CBI Industrial Trends Survey, February* 2024:  The February dated edition of the CBI Industrial Trends Survey (ITS) points to a fall in manufacturing output across almost all of the sub-sectors and industries.  Manufacturing output volumes fell in the 3 months to February* and at a sharper pace than in the period to January* and back to the rate we saw last August*.  Output is expected to rise marginally in the 3 months to May*.

Output fell in 15 of the 17 sub-sectors covered by the ITS in the 3 months to February*, with the chemicals, automotive & other transport equipment, metal products and building materials industries given a specific mention as the weakest elements of the sector.

Total order books were reported as being below “normal” in February* but were less so than in the January* survey (-20 from -30), although they remain below the long-run average.  There was a similar trend for export order books which “improved” from -27 in the January* survey to -14 in the latest figures;  the latest reading is a little above the long-run average for export order books relative to “normal”.

Stocks of finished goods were seen as being more than “adequate” in February*, although at +11, this was less so than in the January* survey (+18) and were just about on the long-run average for this indicator.

*  Note that although this survey is dated February, the data collection took place between 25th January and 13th February so the results really cover the 3-month periods from November 2023 to January 2024 (past) and February to April 2024 (future).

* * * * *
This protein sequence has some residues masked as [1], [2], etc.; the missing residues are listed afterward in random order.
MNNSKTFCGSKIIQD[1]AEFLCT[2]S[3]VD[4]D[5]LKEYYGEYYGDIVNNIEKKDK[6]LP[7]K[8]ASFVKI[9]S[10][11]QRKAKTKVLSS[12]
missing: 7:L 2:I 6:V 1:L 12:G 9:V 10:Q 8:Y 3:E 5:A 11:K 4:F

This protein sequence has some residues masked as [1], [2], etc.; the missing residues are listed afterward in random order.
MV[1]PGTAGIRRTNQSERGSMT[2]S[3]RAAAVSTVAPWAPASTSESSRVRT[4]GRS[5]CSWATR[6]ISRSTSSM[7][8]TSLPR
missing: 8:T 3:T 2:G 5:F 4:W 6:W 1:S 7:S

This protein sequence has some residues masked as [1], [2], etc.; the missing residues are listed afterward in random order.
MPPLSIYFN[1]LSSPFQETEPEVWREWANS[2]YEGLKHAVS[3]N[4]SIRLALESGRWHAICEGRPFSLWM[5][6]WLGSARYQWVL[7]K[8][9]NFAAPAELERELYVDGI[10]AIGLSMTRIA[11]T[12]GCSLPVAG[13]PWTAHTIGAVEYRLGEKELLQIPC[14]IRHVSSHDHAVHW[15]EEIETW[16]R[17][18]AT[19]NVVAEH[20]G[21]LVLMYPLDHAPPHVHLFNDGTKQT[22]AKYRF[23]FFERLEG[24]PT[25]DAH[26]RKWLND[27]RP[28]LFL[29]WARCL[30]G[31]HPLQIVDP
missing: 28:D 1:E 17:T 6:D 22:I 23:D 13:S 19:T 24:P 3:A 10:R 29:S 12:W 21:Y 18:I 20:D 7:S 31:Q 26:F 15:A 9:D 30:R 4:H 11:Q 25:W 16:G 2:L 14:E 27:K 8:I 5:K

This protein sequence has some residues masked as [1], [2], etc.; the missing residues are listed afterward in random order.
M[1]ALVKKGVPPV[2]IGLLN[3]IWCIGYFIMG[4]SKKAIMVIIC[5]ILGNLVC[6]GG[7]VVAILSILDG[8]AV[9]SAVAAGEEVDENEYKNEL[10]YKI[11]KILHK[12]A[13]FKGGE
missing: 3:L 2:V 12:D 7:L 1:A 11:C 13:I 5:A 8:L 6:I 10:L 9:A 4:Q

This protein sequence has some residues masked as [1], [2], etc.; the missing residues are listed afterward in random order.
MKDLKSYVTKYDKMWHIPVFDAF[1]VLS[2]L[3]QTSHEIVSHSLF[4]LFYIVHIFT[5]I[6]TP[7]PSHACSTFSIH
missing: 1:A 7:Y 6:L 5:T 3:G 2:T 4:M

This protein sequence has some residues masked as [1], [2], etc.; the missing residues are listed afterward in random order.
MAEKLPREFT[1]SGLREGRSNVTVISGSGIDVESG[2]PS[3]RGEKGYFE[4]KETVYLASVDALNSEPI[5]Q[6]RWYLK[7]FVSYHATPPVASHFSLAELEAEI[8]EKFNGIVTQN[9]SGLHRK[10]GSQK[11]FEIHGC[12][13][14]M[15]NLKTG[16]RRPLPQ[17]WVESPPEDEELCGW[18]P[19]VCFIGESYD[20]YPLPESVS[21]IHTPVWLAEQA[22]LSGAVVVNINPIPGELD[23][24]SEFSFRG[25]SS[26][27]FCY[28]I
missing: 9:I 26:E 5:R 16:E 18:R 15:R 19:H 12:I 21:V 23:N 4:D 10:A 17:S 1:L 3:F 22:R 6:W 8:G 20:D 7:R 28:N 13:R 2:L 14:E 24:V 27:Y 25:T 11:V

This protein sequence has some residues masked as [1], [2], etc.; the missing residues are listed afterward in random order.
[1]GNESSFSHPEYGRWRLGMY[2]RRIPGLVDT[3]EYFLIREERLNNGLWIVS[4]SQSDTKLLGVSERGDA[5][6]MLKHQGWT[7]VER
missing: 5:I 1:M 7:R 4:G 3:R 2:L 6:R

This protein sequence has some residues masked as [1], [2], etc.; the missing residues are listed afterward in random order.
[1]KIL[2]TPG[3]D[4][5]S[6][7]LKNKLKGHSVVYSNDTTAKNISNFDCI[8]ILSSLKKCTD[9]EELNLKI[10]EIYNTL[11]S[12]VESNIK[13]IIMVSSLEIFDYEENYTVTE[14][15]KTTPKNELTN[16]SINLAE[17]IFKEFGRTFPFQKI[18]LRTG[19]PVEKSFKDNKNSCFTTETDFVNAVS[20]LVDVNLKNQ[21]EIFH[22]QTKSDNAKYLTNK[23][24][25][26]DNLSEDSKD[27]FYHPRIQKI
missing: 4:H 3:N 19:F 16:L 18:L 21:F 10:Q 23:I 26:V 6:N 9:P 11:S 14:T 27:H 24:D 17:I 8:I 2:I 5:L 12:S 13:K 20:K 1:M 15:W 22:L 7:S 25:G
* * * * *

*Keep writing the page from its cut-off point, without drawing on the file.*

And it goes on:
You can get the Press Release of the CBI ITS from their website at www.cbi.org.uk/media-centre (21 February) or request it from MTA (we can also provide a summary of the results).


UK Trade, 4th Quarter 2023:  Data published by the ONS last week shows that in the 4trh quarter of 2023, imports of goods increased by +0.7% compared to the 3rd period of the year, while exports declined by -0.4%.  Note that these measures are on the basis of excluding trade in precious metals to avoid the distortion that comes from trade in non-monetary gold.

As a result of this, total goods exports from the UK declined by -4.4% in 2023 but with imports falling by -8.2%, the trade deficit eased to £205.3 billion – still high by historical standards but lower than the £240.1 billion recorded in 2022.

Returning to the quarterly data (the ONS bulletin does not give an easy breakdown for the full year data), the fall in goods imports was entirely due to a reduction in arrivals from outside the EU;  these fell by -0.8% compared to the 3rd quarter, mainly due to reductions in clothing from China and Bangladesh and in unspecified material manufactures that were partly balanced by an increase in fuel imports (mainly gas from Norway.  On the same basis, imports from the European Union were +1.9% higher than in Q3-2023 thanks mainly to a rise in imports of machinery & transport equipment (mainly cars and aircraft from Germany) and a rise in fuel imports, partly balanced by a reduction in arrivals of chemicals.